Life of St. Augustine

allaboutphilosophy

Life of St. Augustine - History
The life of St. Augustine began in 354 AD, the son of a Roman official in North Africa. When he was 19, he read an essay by Cicero on the meaning of “truth,” and it was then and there that Augustine dedicated himself to pursuing such an intriguing, yet illusive notion.

During his philosophical journey, Augustine experienced a great deal of pain and suffering in his life. He went through phases of severe depression and debilitating grief. He witnessed things that just couldn’t be reconciled with theological doctrine. It was this irreconcilable tradeoff between truth and evil that kept Augustine jumping from philosophy to philosophy for over a decade.

At the age of 31, Augustine had a supernatural experience “as if a light of relief from all anxiety flooded into my heart.” It was then that “all the shadows of doubt were dispelled” and he accepted God as part of his life.

Life of St. Augustine - Struggles
Although Augustine would become a great man of faith, he continued to struggle with the obvious pain, suffering and evil allowed by God. In his first book, On Order (386 AD), Augustine wrote:

    “There is nothing that even the most gifted people desire more than to finally understand how, taking into account the amount of evil in this world, one can still believe that God cares about human affairs.”
For the next forty years, Augustine grappled with the reality of this paradox. He focused on God’s nature in scripture and God’s apparent desire for humanity. He determined that God created us for a relationship with him, and that authentic relationship is impossible with puppets. Apparently, God wanted us to have the capacity to freely choose or reject him. Of course, if we have free will, we have the capacity to choose love or hate -- good or evil. After four decades of writing on the subject, Augustine concluded that “God judged it better to bring good out of evil than to suffer no evil at all.”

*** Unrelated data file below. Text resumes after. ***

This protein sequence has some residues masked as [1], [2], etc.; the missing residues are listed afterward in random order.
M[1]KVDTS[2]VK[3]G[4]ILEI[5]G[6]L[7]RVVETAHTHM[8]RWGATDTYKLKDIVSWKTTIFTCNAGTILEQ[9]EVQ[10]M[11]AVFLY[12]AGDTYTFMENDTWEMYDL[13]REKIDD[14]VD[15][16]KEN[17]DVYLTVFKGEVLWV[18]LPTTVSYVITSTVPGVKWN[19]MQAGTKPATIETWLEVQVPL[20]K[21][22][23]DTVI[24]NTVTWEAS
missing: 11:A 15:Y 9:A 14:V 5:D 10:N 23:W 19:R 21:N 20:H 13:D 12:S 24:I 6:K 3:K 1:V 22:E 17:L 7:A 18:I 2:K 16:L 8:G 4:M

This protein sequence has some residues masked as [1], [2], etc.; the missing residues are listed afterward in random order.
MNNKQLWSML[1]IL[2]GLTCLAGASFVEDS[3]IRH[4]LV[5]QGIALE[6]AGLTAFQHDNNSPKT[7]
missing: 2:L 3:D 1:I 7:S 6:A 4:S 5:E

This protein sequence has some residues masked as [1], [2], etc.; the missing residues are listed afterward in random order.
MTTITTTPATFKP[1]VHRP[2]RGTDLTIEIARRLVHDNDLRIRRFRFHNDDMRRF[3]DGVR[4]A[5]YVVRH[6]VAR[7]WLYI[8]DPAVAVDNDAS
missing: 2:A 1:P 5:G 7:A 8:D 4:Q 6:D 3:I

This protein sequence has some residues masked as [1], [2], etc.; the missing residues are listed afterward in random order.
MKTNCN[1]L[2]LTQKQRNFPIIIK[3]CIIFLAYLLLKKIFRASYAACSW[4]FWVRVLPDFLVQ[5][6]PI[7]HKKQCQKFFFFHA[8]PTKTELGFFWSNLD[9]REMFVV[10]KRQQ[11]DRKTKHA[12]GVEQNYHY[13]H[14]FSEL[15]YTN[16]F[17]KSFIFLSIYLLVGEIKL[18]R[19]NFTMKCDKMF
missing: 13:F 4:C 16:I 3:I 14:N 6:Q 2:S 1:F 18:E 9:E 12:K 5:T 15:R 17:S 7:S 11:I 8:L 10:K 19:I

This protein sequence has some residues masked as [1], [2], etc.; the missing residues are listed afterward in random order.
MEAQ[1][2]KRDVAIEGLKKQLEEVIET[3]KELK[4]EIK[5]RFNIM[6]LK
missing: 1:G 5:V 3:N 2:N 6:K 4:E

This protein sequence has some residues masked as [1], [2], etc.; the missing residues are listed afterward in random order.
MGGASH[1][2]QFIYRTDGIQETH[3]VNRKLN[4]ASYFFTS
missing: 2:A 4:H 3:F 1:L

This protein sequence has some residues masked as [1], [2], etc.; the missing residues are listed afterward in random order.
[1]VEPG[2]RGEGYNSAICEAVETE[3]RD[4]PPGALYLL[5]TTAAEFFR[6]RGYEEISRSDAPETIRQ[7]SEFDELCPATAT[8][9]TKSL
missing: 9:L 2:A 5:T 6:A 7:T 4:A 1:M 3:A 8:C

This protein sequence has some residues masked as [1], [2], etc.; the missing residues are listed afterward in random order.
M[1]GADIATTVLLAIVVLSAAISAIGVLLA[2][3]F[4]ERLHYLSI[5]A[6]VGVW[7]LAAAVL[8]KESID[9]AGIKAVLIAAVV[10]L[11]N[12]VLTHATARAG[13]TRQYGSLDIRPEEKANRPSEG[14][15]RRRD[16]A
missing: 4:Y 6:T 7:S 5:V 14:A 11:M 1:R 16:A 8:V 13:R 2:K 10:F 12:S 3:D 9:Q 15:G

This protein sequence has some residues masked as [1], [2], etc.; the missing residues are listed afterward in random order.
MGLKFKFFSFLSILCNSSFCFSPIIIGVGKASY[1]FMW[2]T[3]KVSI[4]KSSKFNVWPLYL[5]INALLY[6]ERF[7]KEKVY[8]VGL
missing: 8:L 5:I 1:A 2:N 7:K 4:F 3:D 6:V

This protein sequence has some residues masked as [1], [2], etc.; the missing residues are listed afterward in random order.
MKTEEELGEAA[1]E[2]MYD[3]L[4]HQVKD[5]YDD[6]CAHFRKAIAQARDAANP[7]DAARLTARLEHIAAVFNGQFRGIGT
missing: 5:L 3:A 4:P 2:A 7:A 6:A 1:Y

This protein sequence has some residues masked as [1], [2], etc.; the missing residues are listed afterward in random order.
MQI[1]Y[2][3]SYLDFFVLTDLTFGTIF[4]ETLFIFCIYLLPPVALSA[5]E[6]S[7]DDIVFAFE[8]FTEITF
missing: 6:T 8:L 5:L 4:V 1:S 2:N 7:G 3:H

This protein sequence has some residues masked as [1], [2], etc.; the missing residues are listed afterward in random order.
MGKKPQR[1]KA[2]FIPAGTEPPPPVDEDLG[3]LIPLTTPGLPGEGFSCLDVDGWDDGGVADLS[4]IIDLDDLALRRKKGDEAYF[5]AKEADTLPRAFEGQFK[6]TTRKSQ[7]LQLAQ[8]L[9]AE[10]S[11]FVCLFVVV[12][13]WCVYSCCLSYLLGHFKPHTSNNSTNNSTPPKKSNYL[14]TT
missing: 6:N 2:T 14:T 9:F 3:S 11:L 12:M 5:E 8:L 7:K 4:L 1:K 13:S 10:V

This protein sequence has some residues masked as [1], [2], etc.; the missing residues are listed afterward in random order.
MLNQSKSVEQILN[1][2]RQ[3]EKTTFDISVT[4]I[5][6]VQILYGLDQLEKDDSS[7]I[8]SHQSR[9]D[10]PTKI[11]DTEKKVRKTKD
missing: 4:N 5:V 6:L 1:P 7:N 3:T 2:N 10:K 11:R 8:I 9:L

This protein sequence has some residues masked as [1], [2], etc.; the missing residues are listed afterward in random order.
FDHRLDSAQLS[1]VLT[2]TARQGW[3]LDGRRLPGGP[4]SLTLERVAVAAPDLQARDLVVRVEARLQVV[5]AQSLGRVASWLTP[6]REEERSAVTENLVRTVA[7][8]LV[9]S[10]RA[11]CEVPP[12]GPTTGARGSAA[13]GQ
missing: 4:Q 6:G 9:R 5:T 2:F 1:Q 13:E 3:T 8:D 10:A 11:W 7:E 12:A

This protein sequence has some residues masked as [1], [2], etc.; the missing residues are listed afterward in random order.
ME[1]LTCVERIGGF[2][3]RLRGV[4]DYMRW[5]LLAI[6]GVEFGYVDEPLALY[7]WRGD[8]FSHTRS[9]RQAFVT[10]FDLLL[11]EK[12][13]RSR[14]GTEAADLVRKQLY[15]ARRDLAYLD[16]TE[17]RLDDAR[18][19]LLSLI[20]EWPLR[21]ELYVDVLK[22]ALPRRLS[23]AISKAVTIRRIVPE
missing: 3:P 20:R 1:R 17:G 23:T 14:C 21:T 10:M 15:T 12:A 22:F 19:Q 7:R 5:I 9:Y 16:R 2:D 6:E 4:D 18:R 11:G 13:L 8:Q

Life of St. Augustine – In his words
After hearing a child say, “pick up and read,” St. Augustine opened the Bible and read Romans 13:13-14. As a result, he wrote, “at once, with the last words of this sentence, it was as if a light of relief from all anxiety flooded into my heart. All the shadows of doubt were dispelled” (Confessions 8.12).

On nature and God -
“...all of nature, therefore, is good, since the Creator of all nature is supremely good. But nature is not supremely and immutably good as is the Creator of it” (Handbook 4.12).

“In their perverted way all humanity imitates you [God]. Yet they put themselves at a distance from you and exalt themselves against you. But even by thus imitating you they acknowledge that you are the creator of all nature and so concede that there is no place where one can entirely escape from you” (Confessions 2.6).

On his journey –
“Our hearts are restless until they find their rest in Thee [God]” (Confessions 1.1)

Learn More!

Portions of this article are compliments of THE GREAT PURSUIT: The Message for Those In Search of God, by Eugene H. Peterson and Randall Niles (NavPress 2007).


Like this information? Help us by sharing it with others. What is this?